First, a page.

NME April '99
Echo & The Bunnymen / Polly Jean Harvey & John Parish
London W1 Improv Theatre
Birthday parties have a tendency to begin politely and end messily, but when the guests of honour are a mistress of darkness and a liverpudlian Lazarus, you can't expect things to remain civilised for long. Polly Harvey toasts John Peel's approaching 60th with sweet deference, but then she strips for the occasion - paring her songs down to their ferociously acoustic core - and all hell breaks loose.
Accompanied only by guitarist John Parish, the potency of Harvey's performance rides on little more than the barbed beauty of her voice. She discards the quasi-industrial dub of her more recent material to focus on her early work - delving back to reanimate the ragged anguish of 'Oh My Lover', the brooding stealth of 'Man-size', the rarely-played trash-bash explosion of '50ft Queenie'.
Her willowy frame spothit in blood-red beams, it's difficult to imagine a more corrosive expression of psychotically desperate desire than 'Rid Of Me' or a more sinister paean to absent love than 'Teclo'. All the qualities that set Harvey furlongs apart from her female singer / songwriter peers are tonight made vehemently clear. Every song throbs with serrated anger, yet thinly conceals seductive vulnerability; and where lesser creatures (Jewel, Sheryl Crow, the entire Lilith Fair) may warble of love and God yet communicate only shallow angst-by-numbers, Harvey evokes a spiritual squirm of biblical proportions. And even when she forgets the words to 'Send his Love To Me', her icy composure never slips.
Not so Ian McCulloch, who doesn't so much blow his cool as spontaneously combust. Swearing and swaggering, he threatens the soundman's life: 'Can you sort that fucking feedback?' he slurs, 'It's doing my vibe in .' A shame, as despite the overwhelming beauty of opener 'Fools Like Us' and the terrific greatest hits set, something fails to gel tonight, perhaps due to the fact that of the original Bunnymen only fringe-heavy guitarist Will Sergeant remains. As McCulloch yelps in 'Rescue': 'Things are going wrong/Can you tell that in a song'. Sure can, and the remedy seems not so much hang the DJ, as sack the drummer.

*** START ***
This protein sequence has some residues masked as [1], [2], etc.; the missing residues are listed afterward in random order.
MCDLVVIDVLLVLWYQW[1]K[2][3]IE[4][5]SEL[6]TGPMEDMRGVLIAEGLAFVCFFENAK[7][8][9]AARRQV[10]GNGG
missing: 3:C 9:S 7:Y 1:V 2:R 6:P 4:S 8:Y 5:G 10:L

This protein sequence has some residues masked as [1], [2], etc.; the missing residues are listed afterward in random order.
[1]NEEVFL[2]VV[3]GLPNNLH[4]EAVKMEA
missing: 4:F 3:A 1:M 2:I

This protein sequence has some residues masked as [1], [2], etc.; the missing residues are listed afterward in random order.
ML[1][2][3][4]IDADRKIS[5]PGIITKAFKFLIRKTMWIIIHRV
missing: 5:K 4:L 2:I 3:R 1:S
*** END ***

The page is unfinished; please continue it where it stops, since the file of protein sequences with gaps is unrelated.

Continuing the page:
Nevertheless, even when ropey, Echo & The Bunnymen are forcible. The songs from the Bunnymen's new album are suffused with love like a sunbeam piercing a prism -'Rust' and 'When It All Blows Over' act as mature counterpoint to the jerkily oblique likes of 'The Cutter' and 'Do It Clean'. McCulloch remains every inch the dark glasses-obscured icon, throwing cigarettes to the ground before they're even halt exhausted - not a man to let anything die in his hands.
Neither is John Peel. And surely there couldn't be a better reminder than tonight's pairing of Harvey and the resurrected Bunnymen (so close to Easter even!) of why he's dedicated most of his 60 years to keeping music alive.